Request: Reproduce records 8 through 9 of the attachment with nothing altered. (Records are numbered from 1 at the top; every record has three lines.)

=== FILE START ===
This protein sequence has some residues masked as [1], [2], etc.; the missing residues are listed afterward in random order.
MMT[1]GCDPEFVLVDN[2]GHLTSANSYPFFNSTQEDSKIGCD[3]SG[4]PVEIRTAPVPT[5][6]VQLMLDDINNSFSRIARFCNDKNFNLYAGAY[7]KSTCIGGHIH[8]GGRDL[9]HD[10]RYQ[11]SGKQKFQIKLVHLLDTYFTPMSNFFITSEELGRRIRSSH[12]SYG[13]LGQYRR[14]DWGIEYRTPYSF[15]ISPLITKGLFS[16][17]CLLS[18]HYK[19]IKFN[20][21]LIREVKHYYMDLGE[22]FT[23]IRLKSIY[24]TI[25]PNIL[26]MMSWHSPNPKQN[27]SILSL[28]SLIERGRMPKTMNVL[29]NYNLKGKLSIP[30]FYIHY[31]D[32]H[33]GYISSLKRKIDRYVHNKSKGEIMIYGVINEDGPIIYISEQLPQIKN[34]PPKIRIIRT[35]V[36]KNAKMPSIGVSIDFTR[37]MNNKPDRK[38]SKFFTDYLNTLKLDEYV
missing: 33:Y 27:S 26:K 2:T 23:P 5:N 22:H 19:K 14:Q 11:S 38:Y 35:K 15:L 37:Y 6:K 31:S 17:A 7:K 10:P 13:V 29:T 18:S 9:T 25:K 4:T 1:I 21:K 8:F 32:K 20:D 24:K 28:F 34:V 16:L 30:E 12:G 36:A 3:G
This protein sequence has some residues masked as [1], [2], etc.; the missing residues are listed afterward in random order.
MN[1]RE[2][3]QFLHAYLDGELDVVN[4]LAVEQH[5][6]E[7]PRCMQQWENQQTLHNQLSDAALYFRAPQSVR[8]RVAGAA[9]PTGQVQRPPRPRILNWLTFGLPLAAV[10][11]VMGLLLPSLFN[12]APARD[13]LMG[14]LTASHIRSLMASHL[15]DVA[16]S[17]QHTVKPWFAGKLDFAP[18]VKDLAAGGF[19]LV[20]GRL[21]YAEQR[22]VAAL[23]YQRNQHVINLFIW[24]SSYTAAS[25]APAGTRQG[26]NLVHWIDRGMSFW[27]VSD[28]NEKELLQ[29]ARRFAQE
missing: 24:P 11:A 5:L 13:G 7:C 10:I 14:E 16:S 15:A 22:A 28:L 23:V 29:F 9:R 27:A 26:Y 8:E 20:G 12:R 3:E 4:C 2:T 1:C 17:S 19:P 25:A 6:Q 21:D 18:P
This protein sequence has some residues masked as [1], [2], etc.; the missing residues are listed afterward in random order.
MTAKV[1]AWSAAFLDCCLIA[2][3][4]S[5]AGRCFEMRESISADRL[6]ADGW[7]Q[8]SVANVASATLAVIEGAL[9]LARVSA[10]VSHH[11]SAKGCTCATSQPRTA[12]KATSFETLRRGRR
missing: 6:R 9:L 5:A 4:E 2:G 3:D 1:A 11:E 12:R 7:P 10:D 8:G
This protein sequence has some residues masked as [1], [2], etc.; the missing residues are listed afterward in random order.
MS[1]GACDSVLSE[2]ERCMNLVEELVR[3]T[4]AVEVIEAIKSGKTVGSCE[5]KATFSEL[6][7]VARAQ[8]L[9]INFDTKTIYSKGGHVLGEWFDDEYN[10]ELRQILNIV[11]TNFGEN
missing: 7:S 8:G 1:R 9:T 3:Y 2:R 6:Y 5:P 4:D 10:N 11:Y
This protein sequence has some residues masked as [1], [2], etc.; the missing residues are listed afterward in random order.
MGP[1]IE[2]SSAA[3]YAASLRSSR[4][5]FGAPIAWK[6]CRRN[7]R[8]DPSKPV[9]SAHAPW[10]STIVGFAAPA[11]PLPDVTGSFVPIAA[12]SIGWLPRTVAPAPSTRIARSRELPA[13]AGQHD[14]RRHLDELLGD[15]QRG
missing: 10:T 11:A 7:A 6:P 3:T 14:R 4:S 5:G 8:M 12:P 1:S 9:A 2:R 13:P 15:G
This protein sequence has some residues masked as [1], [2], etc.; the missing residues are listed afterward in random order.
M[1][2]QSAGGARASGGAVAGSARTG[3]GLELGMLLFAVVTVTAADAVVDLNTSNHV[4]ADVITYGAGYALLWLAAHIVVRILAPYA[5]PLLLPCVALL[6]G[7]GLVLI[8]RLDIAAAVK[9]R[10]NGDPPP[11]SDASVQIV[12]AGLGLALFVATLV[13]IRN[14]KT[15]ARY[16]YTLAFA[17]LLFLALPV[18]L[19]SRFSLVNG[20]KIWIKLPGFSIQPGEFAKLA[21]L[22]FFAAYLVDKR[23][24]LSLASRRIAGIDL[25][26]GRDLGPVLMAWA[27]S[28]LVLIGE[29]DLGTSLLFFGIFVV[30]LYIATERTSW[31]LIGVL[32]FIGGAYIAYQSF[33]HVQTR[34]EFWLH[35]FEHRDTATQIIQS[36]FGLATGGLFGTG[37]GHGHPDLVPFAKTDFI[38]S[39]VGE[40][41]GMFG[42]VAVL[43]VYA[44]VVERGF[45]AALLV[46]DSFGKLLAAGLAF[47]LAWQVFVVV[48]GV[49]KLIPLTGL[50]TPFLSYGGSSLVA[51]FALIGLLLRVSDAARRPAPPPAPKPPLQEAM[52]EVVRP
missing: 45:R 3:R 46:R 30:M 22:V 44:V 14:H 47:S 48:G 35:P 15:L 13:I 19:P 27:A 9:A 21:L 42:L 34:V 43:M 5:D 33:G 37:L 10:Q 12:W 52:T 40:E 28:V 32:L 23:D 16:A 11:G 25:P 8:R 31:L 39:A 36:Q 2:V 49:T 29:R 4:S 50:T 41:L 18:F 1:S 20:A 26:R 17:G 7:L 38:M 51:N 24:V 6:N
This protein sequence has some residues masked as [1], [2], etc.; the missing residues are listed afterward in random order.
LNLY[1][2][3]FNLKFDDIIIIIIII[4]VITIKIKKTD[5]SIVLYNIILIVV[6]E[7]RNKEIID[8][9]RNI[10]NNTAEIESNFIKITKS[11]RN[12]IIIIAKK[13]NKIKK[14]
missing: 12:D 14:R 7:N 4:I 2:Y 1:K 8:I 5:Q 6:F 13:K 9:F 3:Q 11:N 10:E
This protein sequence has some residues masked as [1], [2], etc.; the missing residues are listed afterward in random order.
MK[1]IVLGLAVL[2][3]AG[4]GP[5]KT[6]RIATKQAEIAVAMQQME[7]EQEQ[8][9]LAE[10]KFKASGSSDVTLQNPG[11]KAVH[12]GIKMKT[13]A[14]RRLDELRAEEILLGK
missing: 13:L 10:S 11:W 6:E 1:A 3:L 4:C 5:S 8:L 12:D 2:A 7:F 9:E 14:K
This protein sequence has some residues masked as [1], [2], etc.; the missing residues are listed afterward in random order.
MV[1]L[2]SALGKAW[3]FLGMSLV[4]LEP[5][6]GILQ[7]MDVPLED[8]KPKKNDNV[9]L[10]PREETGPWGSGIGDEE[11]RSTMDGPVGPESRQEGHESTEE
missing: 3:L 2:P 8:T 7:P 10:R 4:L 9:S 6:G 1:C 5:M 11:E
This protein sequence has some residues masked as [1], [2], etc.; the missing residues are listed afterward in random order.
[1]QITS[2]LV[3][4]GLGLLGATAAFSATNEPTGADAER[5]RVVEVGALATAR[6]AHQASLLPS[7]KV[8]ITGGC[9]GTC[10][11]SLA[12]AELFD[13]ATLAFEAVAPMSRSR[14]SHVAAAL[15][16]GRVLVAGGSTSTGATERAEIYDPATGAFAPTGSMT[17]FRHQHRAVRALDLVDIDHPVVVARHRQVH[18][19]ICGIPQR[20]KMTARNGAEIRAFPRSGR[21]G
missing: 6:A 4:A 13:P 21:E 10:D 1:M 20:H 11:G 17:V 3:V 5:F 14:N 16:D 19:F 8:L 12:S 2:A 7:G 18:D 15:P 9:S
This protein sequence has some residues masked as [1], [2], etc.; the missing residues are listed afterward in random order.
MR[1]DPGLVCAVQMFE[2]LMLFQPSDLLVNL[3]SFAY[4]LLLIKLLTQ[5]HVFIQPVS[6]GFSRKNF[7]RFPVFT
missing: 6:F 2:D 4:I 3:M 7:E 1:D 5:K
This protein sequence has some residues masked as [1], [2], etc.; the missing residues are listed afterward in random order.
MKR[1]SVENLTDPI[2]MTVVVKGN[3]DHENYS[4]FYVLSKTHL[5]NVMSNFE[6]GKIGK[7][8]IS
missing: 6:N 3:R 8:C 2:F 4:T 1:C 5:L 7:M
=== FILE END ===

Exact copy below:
This protein sequence has some residues masked as [1], [2], etc.; the missing residues are listed afterward in random order.
MK[1]IVLGLAVL[2][3]AG[4]GP[5]KT[6]RIATKQAEIAVAMQQME[7]EQEQ[8][9]LAE[10]KFKASGSSDVTLQNPG[11]KAVH[12]GIKMKT[13]A[14]RRLDELRAEEILLGK
missing: 13:L 10:S 11:W 6:E 1:A 3:L 4:C 5:S 8:L 12:D 2:A 7:F 9:E 14:K
This protein sequence has some residues masked as [1], [2], etc.; the missing residues are listed afterward in random order.
MV[1]L[2]SALGKAW[3]FLGMSLV[4]LEP[5][6]GILQ[7]MDVPLED[8]KPKKNDNV[9]L[10]PREETGPWGSGIGDEE[11]RSTMDGPVGPESRQEGHESTEE
missing: 3:L 2:P 8:T 7:P 10:R 4:L 9:S 6:G 1:C 5:M 11:E